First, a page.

People’s vote for townhouse of the future as Liverpool Architecture Festival opens
People across the Liverpool City Region (LCR) have been asked to name their favourite design for a townhouse of the future.
Residents are being asked to choose from 51 architectural plans, submitted to a competition as part of the inaugural Liverpool Architecture Festival, supported by Metro Mayor Steve Rotheram.
A panel of experts, led by LCR Design Champion Paul Monaghan and including Grand Designs TV presenter Kevin McCloud, will judge the entries.
The competition – to find a realistic design for an energy-efficient family home which could be taken forward as a deliverable scheme – is open to architects and students across the UK and offers a first prize of £4,000 with £1,000 for the runner-up.
In addition, an online poll will decide which design will win the people’s vote.
Steve Rotheram, Metro Mayor of the Liverpool City Region said:
“The massive increase in people working from home during the pandemic has led to a lot of us rethinking our homes. No longer just a place for sleeping, our homes have become offices, gyms and much more too.
“I supported the Liverpool Architecture Festival because I believe that it’s vital that we rethink the way we design and build across our region. The townhouse competition will be a really interesting first step toward that, with entrants looking to design the affordable, environmentally friendly and comfortable home of the future.
“We can’t build back better unless we start to build better too – and I’m sure this contest will help show us what that looks like.”
The Liverpool Architecture Festival opened on Monday (4 October) at the Liverpool Royal Court Theatre and began a two-week programme of lectures, workshops, walking and building tours, open studios and a symposium on the potential listed buildings of the future.
The Liverpool Townhouse competition brief challenges entrants to design a high-density family home which provides an efficient use of land with facilities that address the impact of the Covid pandemic.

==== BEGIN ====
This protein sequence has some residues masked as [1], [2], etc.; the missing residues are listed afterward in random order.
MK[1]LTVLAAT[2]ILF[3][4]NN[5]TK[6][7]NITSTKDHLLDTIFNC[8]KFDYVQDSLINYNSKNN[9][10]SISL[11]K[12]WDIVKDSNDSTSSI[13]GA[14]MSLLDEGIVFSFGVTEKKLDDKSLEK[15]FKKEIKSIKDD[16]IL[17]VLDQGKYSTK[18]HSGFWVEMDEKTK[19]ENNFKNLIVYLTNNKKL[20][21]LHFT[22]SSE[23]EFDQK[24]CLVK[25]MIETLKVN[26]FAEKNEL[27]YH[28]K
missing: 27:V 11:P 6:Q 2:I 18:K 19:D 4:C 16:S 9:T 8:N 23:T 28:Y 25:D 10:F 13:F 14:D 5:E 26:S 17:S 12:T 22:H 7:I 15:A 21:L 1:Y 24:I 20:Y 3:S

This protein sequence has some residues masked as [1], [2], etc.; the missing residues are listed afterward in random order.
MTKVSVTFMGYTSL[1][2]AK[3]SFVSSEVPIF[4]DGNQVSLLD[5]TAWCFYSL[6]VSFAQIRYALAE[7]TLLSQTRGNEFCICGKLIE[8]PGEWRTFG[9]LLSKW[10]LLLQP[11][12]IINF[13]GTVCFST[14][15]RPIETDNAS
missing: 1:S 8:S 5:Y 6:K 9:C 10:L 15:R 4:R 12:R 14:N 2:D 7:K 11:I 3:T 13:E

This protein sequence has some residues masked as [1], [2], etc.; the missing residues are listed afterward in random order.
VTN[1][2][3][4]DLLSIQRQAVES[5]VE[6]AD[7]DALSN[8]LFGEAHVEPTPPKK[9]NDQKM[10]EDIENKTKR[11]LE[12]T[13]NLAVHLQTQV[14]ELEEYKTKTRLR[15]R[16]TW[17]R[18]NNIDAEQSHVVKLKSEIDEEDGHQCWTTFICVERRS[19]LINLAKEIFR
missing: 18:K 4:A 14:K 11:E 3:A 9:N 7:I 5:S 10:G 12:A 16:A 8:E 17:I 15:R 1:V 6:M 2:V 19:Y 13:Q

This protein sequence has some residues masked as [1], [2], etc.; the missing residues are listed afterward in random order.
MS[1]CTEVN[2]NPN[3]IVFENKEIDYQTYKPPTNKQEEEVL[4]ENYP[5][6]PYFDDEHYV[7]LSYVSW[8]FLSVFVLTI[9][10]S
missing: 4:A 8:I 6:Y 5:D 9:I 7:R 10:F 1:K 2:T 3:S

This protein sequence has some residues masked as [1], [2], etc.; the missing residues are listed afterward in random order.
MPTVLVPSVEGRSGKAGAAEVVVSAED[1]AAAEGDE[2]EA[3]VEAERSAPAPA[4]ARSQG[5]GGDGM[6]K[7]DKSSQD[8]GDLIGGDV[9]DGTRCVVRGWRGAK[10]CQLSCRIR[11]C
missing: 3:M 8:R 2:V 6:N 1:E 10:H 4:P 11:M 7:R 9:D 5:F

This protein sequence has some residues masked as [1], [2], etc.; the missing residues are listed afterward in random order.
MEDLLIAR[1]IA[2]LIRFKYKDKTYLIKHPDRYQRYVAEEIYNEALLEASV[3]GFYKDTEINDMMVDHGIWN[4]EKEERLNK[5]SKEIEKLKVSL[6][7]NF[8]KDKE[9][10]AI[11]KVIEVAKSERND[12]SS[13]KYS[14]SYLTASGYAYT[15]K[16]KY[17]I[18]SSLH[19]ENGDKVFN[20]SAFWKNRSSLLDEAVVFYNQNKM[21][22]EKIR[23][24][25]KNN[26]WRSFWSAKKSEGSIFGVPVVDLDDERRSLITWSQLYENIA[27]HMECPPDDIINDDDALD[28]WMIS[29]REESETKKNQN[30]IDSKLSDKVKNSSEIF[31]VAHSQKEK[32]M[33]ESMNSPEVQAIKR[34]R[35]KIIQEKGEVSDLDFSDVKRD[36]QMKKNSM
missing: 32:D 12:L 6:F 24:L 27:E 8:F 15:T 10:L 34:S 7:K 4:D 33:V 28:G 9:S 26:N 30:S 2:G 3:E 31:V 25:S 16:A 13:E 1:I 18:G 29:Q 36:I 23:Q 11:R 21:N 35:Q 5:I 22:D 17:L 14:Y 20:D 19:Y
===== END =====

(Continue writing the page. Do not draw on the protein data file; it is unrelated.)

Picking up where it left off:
It should also include private amenity space, secure cycle parking, home office space and needs to incorporate climate mitigation measures.
Paul Monaghan, a Stirling Prize-winning architect and founding partner of sponsors Allford Hall Monaghan Morris, said:
“We have had a fantastic response with a wide variety of innovative solutions in terms of home working and the climate crisis as well as designs reflecting the influence of the unique architectural heritage of the City Region.
“There is a lot for the panel to talk about when we meet but we thought it was important to broaden the conversation to include the views of the public.
“The experiences of the pandemic and lockdowns makes now the perfect opportunity to think about how the last 18 months have changed our perception of home so we would really like to know what people think of the way professionals see the challenge.”
A video showcasing the 51 submitted entries has been created with QR codes to allow people to select their favourite.
Images of the entries will also be posted on the glass walls of the LCR offices at 1, Mann Island for the public to view.
People have until 15 October to register their choice.
Mr Monaghan, who designed the Alder Centre, which offers bereavement counselling at Alder Hey Children’s Hospital, will be joined by Grand Designs TV presenter Kevin McCloud and the government’s chief planning officer, Joanna Averley.
Completing the judging panel are Plus Dane Housing Group’s former chief executive Barbara Spicer, James Soane, director of Project Orange Architecture, Hazel Rounding, director of Shed KM Architects and Lifa Zvimbande, Regional Director of RIBA North West.
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